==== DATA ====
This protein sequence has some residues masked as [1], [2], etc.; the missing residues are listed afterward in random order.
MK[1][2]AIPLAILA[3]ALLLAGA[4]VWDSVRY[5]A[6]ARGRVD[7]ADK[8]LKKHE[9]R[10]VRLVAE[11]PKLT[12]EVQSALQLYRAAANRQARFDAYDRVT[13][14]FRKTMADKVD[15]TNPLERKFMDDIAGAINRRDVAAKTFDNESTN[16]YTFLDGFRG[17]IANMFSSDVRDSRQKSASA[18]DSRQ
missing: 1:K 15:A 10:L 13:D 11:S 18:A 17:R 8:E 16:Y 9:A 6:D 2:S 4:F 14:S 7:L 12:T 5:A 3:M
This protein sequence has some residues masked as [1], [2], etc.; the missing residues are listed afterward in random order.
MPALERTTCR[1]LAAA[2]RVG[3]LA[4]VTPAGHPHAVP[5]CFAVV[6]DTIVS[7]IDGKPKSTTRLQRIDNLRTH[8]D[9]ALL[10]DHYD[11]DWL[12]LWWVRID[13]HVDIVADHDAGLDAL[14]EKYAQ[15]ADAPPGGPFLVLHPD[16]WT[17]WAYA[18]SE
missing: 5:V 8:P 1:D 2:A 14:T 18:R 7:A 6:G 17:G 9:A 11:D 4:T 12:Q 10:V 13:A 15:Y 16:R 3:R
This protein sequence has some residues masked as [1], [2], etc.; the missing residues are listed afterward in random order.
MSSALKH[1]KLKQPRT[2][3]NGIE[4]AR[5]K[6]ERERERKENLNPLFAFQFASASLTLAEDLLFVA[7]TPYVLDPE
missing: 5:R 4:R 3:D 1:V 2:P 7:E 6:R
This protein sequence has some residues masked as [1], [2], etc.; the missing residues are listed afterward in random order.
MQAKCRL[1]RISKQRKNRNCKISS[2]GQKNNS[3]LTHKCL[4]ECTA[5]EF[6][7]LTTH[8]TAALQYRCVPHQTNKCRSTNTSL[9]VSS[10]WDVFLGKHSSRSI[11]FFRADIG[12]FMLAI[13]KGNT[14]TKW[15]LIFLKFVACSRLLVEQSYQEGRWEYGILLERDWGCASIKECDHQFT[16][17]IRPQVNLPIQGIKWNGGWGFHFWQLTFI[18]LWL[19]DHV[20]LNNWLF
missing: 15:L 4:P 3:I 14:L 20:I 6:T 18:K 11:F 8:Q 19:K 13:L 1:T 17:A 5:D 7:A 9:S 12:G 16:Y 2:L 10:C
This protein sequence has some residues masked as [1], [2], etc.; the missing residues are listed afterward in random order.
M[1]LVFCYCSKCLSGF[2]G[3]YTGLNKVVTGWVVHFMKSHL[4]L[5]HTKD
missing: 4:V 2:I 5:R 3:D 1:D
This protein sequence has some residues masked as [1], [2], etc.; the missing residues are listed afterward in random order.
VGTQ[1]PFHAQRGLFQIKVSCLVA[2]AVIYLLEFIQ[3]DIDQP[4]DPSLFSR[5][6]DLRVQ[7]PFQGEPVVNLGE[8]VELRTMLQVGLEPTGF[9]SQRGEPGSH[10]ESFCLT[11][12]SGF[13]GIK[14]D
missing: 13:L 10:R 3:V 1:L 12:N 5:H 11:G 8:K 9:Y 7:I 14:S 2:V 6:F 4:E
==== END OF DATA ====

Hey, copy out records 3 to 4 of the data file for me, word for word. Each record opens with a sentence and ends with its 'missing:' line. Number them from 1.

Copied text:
This protein sequence has some residues masked as [1], [2], etc.; the missing residues are listed afterward in random order.
MSSALKH[1]KLKQPRT[2][3]NGIE[4]AR[5]K[6]ERERERKENLNPLFAFQFASASLTLAEDLLFVA[7]TPYVLDPE
missing: 5:R 4:R 3:D 1:V 2:P 7:E 6:R
This protein sequence has some residues masked as [1], [2], etc.; the missing residues are listed afterward in random order.
MQAKCRL[1]RISKQRKNRNCKISS[2]GQKNNS[3]LTHKCL[4]ECTA[5]EF[6][7]LTTH[8]TAALQYRCVPHQTNKCRSTNTSL[9]VSS[10]WDVFLGKHSSRSI[11]FFRADIG[12]FMLAI[13]KGNT[14]TKW[15]LIFLKFVACSRLLVEQSYQEGRWEYGILLERDWGCASIKECDHQFT[16][17]IRPQVNLPIQGIKWNGGWGFHFWQLTFI[18]LWL[19]DHV[20]LNNWLF
missing: 15:L 4:P 3:I 14:L 20:I 6:T 18:K 11:F 8:Q 19:K 13:L 1:T 17:A 5:D 7:A 9:S 12:G 16:Y 2:L 10:C